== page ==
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Split column values on separator and create dummies in Pandas

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I’ve spent hours trying to find an elegant solution for this problem, and I’m ashamed about how easy it eventually was. I had a column with comma-separated values that I wanted to create features from. Each value should represent one feature. I got started with building loops over the values in that column but somehow I was convinced there must have been a more elegant solution. And a more elegant solution I found.

Let’s assume you have a column in your Pandas DataFrame that looks like this:

instruments
violin, bass, piano
bass, drums
cello, piano, bass
violin
drums, piano
...

And assume further that you’d like to build features out of it. That means, you would want dummies and in this example, that would look like this:

violinbasspianodrumscello
11100
01010
01101
10000
00110

The solution is surprisingly simple: there is a Pandas string method that goes by the name get_dummies. I’ve only used it before for one-hot encoding (although it’s troublesome with unseen data). But apparently, it can handle multiple categories, divided by a separator. All you need is one simple argument.

x['instruments'].str.get_dummies(', ')

This will produce the exact same table that I referred to above.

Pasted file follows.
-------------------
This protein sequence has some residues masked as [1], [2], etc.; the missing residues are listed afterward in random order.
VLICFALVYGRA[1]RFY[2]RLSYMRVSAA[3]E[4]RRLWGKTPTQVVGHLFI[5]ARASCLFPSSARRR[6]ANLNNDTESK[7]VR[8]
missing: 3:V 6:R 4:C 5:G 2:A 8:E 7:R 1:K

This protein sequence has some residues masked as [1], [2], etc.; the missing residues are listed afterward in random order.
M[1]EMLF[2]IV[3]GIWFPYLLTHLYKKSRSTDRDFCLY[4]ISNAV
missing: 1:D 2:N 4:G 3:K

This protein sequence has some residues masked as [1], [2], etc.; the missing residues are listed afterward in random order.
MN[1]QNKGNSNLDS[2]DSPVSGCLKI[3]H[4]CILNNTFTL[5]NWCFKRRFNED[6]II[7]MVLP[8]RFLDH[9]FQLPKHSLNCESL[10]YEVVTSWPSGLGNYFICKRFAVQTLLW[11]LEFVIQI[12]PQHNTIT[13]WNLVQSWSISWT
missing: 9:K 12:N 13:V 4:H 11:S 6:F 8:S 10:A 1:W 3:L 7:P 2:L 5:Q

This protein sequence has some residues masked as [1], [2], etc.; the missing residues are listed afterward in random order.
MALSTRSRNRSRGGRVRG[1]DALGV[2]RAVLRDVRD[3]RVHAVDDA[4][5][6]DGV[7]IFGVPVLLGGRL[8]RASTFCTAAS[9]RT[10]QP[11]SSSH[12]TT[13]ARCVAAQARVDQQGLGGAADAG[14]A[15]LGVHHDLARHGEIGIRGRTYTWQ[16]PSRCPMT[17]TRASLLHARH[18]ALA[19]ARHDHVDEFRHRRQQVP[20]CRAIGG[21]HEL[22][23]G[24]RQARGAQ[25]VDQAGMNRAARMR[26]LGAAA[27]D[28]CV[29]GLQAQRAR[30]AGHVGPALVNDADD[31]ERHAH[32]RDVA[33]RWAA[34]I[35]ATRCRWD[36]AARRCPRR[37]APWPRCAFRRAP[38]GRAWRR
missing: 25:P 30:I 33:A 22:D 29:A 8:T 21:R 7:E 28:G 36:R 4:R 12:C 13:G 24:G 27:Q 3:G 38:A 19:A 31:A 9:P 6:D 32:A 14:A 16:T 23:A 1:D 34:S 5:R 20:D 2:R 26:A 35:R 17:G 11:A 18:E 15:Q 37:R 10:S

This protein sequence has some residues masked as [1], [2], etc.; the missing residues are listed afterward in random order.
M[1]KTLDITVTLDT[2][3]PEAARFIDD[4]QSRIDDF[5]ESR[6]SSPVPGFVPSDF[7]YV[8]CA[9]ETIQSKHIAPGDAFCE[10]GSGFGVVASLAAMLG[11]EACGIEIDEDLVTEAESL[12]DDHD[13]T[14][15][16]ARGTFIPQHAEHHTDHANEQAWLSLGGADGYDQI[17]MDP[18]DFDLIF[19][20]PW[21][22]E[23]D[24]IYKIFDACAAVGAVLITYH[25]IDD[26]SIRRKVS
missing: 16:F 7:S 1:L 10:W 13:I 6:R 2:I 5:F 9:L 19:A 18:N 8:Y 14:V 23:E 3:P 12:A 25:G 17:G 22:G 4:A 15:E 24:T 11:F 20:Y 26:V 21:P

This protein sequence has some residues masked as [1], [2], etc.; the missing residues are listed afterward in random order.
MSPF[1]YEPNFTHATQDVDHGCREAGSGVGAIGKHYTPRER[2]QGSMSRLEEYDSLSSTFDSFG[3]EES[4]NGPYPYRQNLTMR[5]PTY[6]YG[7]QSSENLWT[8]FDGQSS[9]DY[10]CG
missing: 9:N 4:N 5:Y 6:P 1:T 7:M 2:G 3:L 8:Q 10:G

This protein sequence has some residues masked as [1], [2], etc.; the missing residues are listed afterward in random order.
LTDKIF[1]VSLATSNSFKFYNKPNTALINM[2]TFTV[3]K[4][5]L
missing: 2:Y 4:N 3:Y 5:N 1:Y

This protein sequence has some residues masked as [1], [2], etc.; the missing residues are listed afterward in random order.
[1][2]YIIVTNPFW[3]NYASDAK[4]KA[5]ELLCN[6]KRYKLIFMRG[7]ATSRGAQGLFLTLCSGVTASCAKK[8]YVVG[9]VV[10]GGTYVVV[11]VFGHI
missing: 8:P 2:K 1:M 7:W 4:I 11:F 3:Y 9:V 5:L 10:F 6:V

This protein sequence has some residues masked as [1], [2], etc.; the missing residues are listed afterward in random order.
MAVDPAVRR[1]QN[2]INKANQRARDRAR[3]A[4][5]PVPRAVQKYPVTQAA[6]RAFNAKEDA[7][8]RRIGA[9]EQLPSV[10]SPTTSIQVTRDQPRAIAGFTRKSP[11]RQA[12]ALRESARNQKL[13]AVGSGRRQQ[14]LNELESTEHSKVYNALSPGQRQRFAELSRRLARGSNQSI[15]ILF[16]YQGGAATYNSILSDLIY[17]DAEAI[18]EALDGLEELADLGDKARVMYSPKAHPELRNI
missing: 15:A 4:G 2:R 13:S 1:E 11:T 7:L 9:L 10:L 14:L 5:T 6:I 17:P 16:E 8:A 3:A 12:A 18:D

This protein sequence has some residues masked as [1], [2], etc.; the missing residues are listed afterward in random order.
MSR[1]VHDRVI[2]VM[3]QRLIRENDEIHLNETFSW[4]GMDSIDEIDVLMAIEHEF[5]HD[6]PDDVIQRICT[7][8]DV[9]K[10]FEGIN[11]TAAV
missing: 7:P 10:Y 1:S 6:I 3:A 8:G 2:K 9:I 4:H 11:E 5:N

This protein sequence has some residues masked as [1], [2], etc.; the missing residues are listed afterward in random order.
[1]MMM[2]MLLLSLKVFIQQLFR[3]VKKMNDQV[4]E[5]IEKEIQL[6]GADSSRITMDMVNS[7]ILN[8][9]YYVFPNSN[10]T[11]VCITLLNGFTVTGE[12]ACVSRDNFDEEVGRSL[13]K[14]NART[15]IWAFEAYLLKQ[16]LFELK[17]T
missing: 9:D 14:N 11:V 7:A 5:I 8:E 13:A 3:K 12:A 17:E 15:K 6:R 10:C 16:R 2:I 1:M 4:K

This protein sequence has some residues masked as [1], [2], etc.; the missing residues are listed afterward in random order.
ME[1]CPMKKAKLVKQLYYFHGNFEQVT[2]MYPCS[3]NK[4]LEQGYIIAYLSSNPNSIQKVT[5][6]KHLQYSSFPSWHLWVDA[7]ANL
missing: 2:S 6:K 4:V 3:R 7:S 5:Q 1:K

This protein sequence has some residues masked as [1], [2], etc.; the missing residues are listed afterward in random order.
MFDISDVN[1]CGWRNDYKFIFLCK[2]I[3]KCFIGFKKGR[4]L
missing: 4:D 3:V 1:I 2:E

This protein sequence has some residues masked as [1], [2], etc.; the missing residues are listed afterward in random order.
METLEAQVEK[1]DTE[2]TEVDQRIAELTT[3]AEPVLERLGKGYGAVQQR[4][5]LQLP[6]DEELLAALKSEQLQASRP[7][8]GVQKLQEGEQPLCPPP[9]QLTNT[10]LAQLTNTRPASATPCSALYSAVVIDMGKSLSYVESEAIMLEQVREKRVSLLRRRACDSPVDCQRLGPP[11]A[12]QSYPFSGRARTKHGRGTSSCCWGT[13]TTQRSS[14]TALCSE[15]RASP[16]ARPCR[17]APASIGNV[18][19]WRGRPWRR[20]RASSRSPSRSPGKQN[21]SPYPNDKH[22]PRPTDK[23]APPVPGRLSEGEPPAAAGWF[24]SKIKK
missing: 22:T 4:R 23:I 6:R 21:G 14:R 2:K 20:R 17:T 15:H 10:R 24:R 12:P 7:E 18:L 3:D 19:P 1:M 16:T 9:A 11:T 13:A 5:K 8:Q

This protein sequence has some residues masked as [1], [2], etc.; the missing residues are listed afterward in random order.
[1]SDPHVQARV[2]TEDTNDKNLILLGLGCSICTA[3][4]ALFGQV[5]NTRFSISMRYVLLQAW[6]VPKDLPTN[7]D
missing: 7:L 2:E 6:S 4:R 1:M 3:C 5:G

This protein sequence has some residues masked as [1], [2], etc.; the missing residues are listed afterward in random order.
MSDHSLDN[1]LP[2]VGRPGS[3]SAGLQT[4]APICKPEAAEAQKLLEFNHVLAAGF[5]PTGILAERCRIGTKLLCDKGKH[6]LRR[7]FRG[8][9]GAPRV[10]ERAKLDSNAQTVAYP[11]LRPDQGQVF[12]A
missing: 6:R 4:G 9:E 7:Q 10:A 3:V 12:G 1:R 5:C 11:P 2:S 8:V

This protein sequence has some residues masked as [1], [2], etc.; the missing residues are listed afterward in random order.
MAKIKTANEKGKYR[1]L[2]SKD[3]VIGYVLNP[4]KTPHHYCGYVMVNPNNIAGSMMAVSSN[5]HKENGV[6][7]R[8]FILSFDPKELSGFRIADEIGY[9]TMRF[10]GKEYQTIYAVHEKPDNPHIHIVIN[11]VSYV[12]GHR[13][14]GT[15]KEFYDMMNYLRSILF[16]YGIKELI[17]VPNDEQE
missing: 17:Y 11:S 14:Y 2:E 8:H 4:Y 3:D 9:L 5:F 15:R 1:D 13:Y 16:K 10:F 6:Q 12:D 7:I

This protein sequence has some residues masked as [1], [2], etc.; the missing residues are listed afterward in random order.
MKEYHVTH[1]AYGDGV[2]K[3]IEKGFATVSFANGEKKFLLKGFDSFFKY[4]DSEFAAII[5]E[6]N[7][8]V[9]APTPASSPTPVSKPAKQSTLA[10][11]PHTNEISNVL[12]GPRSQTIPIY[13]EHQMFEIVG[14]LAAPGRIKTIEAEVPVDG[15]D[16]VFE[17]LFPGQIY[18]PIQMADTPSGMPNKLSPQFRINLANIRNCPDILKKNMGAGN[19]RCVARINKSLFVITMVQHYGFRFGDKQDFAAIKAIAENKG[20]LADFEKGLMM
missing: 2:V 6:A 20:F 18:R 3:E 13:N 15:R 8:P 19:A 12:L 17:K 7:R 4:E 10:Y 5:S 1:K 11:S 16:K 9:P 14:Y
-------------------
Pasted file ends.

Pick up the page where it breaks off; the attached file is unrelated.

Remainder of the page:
Danger: Do not use this solution on your complete dataset or you will generate data leakage. You do not want to create features out of categories that are not in your training data. What you could do is filter the columns to only contain features from the training data. Like this:

supported_columns = X_train['instruments'].str.get_dummies(', ').columns

X_train_categories = X_train['instruments'].str.get_dummies(', ')
X_val_categories = X_val['instruments'].str.get_dummies(', ')

# This is where you filter and prevent data leakage
X_val_categories = X_val_categories.filter(supported_columns)

X_train = X_train.join(X_train_categories)
X_val = X_val.join(X_val_categories)

# Drop the instruments column
X_train.drop(['instruments'],axis = 1)
X_val.drop(['instruments'],axis = 1)

Finally, if you have a lot of values in the initial column, you might want to add a suffix or prefix to the features you created from it. This can be done fairly easily with a lambda function.

x['instruments'].str.get_dummies(sep=', ').rename(lambda x: 'instrument_' + x, axis='columns')

By the way, I didn’t necessarily come up with this solution myself. Although I’m grateful you’ve visited this blog post, you should know I get a lot from websites like StackOverflow and I have a lot of coding books. This one by Matt Harrison (on Pandas 1.x!) has been updated in 2020 and is an absolute primer on Pandas basics. If you want something broad, ranging from data wrangling to machine learning, try “Mastering Pandas” by Stefanie Molin.

Great success!

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